The lower megapixel count allows the Z6 to have higher ISO values, starting from 100 and going up to 51200. There are also extended ISO 50 and ISO 204800 values.
The Z7 starts from a native base of 64 and goes up to 25600. The pull/push values go down to ISO 32 and up to ISO 102400.
3. Autofocus points
The two Nikon cameras feature a hybrid autofocus system with contrast and phase detection points that cover 90% of the sensor’s surface. The Z6 has 273 phase detection areas whereas the Z7 has 493 points.
Both products include a variety of settings to control the focus area in addition to the speed and reactivity of the tracking performance. Face detection is also available for video and stills.
A difference in autofocus performance was difficult to detect at the launch event. They both gave me a positive impression in terms of locking speed and reactivity, even when using Nikkor lenses via the FTZ mount adapter. Perhaps additional differences will surface once we put the two cameras side-by-side in a real world situation.
Note that the FTZ adapter will give full automation with lenses that feature AF-S and AF-I servo motors. Older AF-D lenses will support exposure control but not autofocus.
4. 4K video readout
Both cameras can record in 4K but the difference in sensor resolution means that the Z7 does full pixel readout in DX mode (APS-C) and line-skipping in full frame mode. For this reason you get less sharpness and more noise at high ISOs with the latter.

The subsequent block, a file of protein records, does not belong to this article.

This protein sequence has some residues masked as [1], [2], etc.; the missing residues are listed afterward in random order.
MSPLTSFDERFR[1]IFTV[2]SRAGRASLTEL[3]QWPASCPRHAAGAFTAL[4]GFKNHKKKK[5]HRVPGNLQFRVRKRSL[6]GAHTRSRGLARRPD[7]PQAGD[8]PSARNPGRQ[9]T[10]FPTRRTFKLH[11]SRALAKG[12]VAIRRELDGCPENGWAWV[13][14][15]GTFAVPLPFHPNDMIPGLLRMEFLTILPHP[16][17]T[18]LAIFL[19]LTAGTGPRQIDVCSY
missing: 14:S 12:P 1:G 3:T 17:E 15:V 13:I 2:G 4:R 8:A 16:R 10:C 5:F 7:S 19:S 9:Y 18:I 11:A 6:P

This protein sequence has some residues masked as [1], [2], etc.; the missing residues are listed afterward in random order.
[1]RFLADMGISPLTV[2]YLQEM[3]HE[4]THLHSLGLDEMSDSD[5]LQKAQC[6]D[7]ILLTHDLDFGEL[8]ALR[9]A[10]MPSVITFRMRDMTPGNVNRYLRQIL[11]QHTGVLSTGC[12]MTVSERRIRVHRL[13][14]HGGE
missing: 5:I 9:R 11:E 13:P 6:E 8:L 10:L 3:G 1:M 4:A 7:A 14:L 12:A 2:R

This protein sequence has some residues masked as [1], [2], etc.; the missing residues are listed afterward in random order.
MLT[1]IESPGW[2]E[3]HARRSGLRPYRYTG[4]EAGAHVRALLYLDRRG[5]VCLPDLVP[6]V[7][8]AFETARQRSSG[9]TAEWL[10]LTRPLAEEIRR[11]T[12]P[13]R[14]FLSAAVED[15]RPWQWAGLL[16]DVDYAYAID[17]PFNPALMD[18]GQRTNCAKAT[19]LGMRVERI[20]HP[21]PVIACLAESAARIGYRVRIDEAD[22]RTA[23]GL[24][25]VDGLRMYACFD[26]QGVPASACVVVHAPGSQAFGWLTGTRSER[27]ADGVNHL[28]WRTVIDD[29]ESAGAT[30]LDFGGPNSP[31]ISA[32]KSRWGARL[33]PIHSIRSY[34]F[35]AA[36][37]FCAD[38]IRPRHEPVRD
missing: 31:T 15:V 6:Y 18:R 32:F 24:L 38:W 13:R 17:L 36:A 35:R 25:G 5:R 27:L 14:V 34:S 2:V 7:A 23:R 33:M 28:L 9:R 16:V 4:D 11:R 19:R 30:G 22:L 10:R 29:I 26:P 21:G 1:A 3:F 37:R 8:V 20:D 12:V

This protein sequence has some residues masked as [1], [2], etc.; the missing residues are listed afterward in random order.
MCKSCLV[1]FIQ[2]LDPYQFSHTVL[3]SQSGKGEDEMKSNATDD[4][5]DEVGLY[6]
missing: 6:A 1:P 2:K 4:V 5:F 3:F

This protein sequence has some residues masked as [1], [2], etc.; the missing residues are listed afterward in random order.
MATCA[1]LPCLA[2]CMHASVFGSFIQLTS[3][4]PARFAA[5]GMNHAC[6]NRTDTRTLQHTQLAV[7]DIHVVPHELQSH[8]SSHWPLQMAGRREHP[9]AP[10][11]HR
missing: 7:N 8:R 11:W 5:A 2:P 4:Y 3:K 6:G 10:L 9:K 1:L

The Z6 on the other hand can deliver the highest quality in FX/full frame mode.
5. Continuous shooting speed
An advantage of the lower megapixel count is that the Z6 can shoot up to 12fps, whereas the Z7 stops at a maximum of 9fps.
Another difference concerns the buffer depth. Although Nikon hasn’t given us any official data to go on, the lower resolution of the Z6 should help here as well. It’s worth noting that in my limited time with the two cameras at the press event, neither impressed me in terms of buffer depth. I found that they slowed down very quickly even when shooting JPGs. Perhaps the final production models will perform better.
At their respective maximum speeds, the RAW format is only available in 12-bit. In the case of the Z7, 9fps works with AE locked on the first frame.
6. 8K Time-lapse